THERE’S A BILLY GOAT IN THE GARDEN

Using a premise similar to the plot in Jan Brett’s Berlioz the Bear (1991), this much simpler tale uses rhyme and repetition to delight young readers who will revel in the predictable result of the bee’s entrance into the story. Each animal claims he is bigger than the one before it and is sure that he can get the billy goat out of the garden—but of course, the “billy goat will NOT COME OUT.” That simple refrain carries the tale forward as one animal after another sniffs and sorts or clips and clops in an effort to move the billy goat out of the garden. In the end it is not bigger and better but the tiny bee that accomplishes the task as he buzzes all about. Basing her story on a Puerto Rican folktale, Gugler (Facing the Day, not reviewed, etc.) has created a retelling that begs the active participation of young listeners. Repeated readings will engage very young listeners and will invite independent readings by a slightly older child. Beaton’s (Never Say Boo to a Goose, 2002, etc.) clever, felt appliqués are enhanced with beads, buttons, and stitching that seem perfectly suited to a tale that portrays the goat as being in the garden surrounded by clothing on the line and flowers sprouting from the green grass. This rhythm-filled tale is a perfect choice for those libraries serving the youngest of readers. (Picture book. 3-7)

Pub Date: March 1, 2003

ISBN: 1-84148-089-4

Page Count: 32

Publisher: Barefoot

Review Posted Online: May 20, 2010

Kirkus Reviews Issue: Feb. 15, 2003

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Hee haw.

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THE WONKY DONKEY

The print version of a knee-slapping cumulative ditty.

In the song, Smith meets a donkey on the road. It is three-legged, and so a “wonky donkey” that, on further examination, has but one eye and so is a “winky wonky donkey” with a taste for country music and therefore a “honky-tonky winky wonky donkey,” and so on to a final characterization as a “spunky hanky-panky cranky stinky-dinky lanky honky-tonky winky wonky donkey.” A free musical recording (of this version, anyway—the author’s website hints at an adults-only version of the song) is available from the publisher and elsewhere online. Even though the book has no included soundtrack, the sly, high-spirited, eye patch–sporting donkey that grins, winks, farts, and clumps its way through the song on a prosthetic metal hoof in Cowley’s informal watercolors supplies comical visual flourishes for the silly wordplay. Look for ready guffaws from young audiences, whether read or sung, though those attuned to disability stereotypes may find themselves wincing instead or as well.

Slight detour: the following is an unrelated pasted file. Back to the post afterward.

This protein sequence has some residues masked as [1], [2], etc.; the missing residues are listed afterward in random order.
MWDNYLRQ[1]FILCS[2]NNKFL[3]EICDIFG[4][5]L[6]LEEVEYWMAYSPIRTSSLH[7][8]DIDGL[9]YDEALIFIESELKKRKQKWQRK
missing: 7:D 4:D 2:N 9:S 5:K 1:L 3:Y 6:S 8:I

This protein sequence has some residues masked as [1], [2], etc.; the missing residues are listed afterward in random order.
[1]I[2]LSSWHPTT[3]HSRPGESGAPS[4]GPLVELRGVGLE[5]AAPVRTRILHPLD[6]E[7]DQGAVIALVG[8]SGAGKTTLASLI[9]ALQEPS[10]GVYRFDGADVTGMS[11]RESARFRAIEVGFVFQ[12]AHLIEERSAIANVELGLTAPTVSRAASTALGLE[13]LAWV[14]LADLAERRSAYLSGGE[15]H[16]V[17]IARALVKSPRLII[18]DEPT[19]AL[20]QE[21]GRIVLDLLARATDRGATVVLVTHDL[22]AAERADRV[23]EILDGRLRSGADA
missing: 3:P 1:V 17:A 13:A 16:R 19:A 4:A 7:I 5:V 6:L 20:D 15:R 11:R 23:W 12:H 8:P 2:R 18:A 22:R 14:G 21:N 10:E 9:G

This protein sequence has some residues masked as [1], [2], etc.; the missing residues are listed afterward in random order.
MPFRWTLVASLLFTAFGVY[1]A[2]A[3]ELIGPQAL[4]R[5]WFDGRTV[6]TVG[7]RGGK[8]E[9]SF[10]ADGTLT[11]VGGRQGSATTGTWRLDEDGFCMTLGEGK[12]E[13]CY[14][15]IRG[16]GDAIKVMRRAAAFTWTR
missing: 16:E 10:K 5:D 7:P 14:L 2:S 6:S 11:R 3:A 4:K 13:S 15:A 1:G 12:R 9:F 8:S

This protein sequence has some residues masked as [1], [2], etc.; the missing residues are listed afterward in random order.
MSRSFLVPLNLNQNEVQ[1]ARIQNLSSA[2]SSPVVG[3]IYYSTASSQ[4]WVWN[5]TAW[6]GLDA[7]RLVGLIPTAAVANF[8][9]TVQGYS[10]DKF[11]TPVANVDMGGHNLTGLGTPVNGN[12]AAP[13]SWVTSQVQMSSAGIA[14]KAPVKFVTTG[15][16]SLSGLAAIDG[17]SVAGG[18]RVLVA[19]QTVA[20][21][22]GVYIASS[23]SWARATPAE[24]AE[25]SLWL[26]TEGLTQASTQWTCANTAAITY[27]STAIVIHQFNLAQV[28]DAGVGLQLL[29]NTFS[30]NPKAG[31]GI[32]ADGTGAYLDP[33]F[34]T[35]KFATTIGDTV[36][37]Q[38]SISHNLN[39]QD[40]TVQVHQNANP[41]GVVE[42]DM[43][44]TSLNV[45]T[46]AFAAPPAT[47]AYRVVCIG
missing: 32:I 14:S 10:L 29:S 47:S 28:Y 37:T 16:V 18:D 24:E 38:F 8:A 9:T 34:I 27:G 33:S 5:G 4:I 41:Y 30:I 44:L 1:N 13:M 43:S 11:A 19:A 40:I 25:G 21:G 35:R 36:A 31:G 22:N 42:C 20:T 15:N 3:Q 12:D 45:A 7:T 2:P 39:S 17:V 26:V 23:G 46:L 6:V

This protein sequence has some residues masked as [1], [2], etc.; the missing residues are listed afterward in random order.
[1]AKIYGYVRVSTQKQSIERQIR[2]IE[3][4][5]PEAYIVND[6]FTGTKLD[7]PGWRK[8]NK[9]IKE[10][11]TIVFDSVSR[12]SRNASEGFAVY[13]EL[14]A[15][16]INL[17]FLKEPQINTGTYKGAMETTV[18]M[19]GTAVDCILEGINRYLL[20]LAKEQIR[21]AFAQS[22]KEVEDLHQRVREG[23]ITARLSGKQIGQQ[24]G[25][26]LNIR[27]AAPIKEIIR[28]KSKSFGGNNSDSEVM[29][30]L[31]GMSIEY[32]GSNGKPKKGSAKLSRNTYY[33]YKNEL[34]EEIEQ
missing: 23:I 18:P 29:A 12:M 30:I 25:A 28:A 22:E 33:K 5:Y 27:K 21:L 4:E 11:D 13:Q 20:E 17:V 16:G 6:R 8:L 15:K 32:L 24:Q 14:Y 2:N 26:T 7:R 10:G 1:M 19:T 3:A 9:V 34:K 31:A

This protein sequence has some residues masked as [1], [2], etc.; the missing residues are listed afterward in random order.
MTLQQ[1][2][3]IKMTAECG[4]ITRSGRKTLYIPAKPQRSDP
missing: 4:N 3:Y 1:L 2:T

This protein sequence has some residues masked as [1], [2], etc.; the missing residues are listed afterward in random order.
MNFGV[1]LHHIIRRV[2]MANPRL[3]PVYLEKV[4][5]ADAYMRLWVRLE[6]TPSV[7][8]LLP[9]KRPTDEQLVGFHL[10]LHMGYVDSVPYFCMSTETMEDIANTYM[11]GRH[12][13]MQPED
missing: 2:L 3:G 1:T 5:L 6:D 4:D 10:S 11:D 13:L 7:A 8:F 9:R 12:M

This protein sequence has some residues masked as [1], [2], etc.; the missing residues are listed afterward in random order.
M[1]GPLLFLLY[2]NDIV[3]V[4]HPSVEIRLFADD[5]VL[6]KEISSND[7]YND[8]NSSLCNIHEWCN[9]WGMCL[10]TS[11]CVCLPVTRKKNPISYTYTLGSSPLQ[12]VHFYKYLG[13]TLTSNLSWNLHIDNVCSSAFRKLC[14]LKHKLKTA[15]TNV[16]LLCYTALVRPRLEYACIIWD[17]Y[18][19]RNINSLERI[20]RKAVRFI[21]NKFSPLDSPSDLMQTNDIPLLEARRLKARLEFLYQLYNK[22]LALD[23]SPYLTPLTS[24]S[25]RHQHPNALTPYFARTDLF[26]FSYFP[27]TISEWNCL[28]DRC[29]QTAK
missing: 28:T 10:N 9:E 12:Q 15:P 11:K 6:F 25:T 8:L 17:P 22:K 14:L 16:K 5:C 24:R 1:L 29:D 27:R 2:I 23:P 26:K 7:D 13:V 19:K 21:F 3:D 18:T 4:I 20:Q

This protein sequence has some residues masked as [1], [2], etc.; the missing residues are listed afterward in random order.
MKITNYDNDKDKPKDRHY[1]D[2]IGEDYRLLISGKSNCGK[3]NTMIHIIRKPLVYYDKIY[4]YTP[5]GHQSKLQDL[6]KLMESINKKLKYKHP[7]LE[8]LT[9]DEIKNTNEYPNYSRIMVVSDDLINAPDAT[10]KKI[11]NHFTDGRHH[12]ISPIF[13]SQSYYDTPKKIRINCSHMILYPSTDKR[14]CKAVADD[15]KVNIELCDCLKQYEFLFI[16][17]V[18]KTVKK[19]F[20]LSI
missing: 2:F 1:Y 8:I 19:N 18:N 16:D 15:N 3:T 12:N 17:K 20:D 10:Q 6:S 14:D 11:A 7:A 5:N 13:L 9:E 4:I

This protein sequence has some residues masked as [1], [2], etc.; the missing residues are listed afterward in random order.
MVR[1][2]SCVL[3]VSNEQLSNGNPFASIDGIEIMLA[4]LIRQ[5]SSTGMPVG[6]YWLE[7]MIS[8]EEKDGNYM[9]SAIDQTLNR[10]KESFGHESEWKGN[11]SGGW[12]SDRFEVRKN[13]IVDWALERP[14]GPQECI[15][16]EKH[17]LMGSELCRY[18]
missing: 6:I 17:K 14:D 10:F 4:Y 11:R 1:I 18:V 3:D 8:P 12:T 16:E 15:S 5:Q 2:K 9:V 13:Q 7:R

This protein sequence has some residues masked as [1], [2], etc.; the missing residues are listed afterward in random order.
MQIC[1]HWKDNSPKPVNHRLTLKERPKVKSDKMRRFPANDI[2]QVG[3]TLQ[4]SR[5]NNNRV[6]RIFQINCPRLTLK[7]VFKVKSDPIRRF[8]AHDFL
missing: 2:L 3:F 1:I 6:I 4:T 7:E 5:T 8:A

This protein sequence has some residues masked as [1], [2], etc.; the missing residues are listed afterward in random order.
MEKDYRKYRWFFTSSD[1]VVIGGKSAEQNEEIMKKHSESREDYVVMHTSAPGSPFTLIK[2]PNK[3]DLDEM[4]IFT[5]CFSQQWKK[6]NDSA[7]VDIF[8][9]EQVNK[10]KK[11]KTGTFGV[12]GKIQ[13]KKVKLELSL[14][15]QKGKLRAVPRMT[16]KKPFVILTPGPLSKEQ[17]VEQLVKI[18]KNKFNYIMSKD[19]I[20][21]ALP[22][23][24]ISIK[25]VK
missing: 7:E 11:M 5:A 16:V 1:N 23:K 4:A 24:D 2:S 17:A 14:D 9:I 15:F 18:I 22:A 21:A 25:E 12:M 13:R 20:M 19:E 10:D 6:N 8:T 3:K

Hee haw. (Picture book. 5-7)

Pub Date: May 1, 2010

ISBN: 978-0-545-26124-1

Page Count: 26

Publisher: Scholastic

Review Posted Online: Dec. 29, 2018

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Plotless and pointless, the book clearly exists only because its celebrity author wrote it.

YOUR BABY'S FIRST WORD WILL BE DADA

A succession of animal dads do their best to teach their young to say “Dada” in this picture-book vehicle for Fallon.

A grumpy bull says, “DADA!”; his calf moos back. A sad-looking ram insists, “DADA!”; his lamb baas back. A duck, a bee, a dog, a rabbit, a cat, a mouse, a donkey, a pig, a frog, a rooster, and a horse all fail similarly, spread by spread. A final two-spread sequence finds all of the animals arrayed across the pages, dads on the verso and children on the recto. All the text prior to this point has been either iterations of “Dada” or animal sounds in dialogue bubbles; here, narrative text states, “Now everybody get in line, let’s say it together one more time….” Upon the turn of the page, the animal dads gaze round-eyed as their young across the gutter all cry, “DADA!” (except the duckling, who says, “quack”). Ordóñez's illustrations have a bland, digital look, compositions hardly varying with the characters, although the pastel-colored backgrounds change. The punch line fails from a design standpoint, as the sudden, single-bubble chorus of “DADA” appears to be emanating from background features rather than the baby animals’ mouths (only some of which, on close inspection, appear to be open). It also fails to be funny.

Plotless and pointless, the book clearly exists only because its celebrity author wrote it. (Picture book. 3-5)

Pub Date: June 9, 2015

ISBN: 978-1-250-00934-0

Page Count: 32

Publisher: Feiwel & Friends

Review Posted Online: April 15, 2015

Kirkus Reviews Issue: May 1, 2015

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